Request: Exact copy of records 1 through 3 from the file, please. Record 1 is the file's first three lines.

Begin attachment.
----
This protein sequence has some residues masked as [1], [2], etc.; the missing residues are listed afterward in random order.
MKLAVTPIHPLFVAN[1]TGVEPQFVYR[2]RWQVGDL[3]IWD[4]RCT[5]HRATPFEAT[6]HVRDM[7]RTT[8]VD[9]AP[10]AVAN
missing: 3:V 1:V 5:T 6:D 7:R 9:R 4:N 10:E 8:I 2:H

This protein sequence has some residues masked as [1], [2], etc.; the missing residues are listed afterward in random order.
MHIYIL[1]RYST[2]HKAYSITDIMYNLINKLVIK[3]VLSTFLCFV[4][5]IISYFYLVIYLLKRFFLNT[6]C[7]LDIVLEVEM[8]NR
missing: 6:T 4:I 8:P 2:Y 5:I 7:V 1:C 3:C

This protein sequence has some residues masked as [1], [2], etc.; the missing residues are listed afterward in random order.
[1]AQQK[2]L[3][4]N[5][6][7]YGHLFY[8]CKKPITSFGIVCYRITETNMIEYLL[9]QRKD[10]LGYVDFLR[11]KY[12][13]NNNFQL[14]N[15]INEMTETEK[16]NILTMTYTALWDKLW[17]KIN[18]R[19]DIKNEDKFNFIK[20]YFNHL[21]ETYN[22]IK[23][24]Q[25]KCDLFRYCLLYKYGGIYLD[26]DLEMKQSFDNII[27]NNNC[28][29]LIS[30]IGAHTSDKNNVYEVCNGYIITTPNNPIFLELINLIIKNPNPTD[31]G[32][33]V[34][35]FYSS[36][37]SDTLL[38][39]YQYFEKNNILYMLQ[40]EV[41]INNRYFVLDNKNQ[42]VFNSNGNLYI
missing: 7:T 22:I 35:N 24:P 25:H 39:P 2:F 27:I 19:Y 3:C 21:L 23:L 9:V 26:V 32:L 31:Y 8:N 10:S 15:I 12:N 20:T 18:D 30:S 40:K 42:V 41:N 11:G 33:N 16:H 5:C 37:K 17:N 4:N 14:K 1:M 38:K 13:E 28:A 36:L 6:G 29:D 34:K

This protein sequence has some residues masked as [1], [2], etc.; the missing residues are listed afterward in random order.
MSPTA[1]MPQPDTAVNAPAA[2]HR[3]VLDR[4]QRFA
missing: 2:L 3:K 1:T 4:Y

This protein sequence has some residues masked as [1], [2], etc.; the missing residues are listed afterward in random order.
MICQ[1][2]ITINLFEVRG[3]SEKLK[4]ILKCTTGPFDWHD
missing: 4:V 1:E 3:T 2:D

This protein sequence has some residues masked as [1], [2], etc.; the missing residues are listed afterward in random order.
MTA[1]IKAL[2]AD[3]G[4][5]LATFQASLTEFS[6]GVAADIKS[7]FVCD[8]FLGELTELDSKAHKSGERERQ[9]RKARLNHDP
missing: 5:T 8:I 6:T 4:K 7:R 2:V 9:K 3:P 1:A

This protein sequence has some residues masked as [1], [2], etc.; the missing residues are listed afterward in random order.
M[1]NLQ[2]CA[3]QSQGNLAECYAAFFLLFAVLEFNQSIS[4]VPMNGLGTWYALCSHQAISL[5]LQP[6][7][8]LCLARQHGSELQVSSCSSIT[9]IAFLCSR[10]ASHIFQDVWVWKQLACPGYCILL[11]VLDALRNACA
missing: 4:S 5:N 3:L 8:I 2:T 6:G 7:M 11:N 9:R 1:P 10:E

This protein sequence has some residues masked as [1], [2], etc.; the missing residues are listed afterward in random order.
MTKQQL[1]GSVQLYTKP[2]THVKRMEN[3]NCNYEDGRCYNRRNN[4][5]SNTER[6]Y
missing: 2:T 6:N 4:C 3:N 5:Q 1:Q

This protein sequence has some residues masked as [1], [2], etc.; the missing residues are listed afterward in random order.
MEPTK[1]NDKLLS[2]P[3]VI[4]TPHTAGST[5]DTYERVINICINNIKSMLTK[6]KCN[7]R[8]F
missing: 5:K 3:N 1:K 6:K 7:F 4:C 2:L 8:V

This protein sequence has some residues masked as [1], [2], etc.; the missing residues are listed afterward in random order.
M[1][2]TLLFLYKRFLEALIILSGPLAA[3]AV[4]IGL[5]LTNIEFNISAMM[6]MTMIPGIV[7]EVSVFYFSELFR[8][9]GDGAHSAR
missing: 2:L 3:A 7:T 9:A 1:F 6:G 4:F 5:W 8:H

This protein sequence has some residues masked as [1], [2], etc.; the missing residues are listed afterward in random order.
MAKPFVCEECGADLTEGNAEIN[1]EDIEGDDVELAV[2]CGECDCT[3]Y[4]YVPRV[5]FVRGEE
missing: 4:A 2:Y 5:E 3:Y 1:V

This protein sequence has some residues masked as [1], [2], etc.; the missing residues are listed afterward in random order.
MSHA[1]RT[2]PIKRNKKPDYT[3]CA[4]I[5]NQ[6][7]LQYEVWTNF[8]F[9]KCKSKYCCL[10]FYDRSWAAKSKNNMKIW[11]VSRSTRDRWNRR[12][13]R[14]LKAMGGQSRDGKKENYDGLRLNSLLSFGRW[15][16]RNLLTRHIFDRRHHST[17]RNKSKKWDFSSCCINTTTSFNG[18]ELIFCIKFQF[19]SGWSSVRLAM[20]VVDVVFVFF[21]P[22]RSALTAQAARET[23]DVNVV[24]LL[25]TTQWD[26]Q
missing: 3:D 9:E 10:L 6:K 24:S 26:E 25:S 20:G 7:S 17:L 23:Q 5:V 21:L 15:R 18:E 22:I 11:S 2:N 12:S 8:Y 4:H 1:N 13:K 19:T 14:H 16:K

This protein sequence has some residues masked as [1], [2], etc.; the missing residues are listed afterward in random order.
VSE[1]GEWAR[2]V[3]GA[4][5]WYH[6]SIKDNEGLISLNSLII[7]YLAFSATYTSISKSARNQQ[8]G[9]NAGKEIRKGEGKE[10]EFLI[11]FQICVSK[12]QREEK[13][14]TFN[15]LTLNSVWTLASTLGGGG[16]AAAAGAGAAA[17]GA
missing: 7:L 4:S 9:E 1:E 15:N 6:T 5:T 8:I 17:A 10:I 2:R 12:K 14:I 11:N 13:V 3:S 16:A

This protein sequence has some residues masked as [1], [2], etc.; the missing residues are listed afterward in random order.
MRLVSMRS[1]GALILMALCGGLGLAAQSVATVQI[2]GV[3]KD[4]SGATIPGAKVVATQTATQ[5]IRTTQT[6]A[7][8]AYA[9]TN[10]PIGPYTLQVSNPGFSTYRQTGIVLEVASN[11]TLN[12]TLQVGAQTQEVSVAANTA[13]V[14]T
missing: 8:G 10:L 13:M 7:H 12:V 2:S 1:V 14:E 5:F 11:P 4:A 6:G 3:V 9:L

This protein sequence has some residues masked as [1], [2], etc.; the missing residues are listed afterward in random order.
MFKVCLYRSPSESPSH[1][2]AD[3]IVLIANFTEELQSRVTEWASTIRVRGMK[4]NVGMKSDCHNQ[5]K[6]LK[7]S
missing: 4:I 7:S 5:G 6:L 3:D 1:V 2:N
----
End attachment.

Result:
This protein sequence has some residues masked as [1], [2], etc.; the missing residues are listed afterward in random order.
MKLAVTPIHPLFVAN[1]TGVEPQFVYR[2]RWQVGDL[3]IWD[4]RCT[5]HRATPFEAT[6]HVRDM[7]RTT[8]VD[9]AP[10]AVAN
missing: 3:V 1:V 5:T 6:D 7:R 9:R 4:N 10:E 8:I 2:H

This protein sequence has some residues masked as [1], [2], etc.; the missing residues are listed afterward in random order.
MHIYIL[1]RYST[2]HKAYSITDIMYNLINKLVIK[3]VLSTFLCFV[4][5]IISYFYLVIYLLKRFFLNT[6]C[7]LDIVLEVEM[8]NR
missing: 6:T 4:I 8:P 2:Y 5:I 7:V 1:C 3:C

This protein sequence has some residues masked as [1], [2], etc.; the missing residues are listed afterward in random order.
[1]AQQK[2]L[3][4]N[5][6][7]YGHLFY[8]CKKPITSFGIVCYRITETNMIEYLL[9]QRKD[10]LGYVDFLR[11]KY[12][13]NNNFQL[14]N[15]INEMTETEK[16]NILTMTYTALWDKLW[17]KIN[18]R[19]DIKNEDKFNFIK[20]YFNHL[21]ETYN[22]IK[23][24]Q[25]KCDLFRYCLLYKYGGIYLD[26]DLEMKQSFDNII[27]NNNC[28][29]LIS[30]IGAHTSDKNNVYEVCNGYIITTPNNPIFLELINLIIKNPNPTD[31]G[32][33]V[34][35]FYSS[36][37]SDTLL[38][39]YQYFEKNNILYMLQ[40]EV[41]INNRYFVLDNKNQ[42]VFNSNGNLYI
missing: 7:T 22:I 35:N 24:P 25:H 39:P 2:F 27:I 19:Y 3:C 21:L 23:L 9:V 26:V 32:L 31:Y 8:N 10:S 15:I 12:N 20:T 18:D 30:S 40:K 42:V 41:N 11:G 33:N 16:H 5:C 37:K 17:N 4:N 14:K 1:M 38:K 13:E 28:A 36:L 6:G 29:D 34:K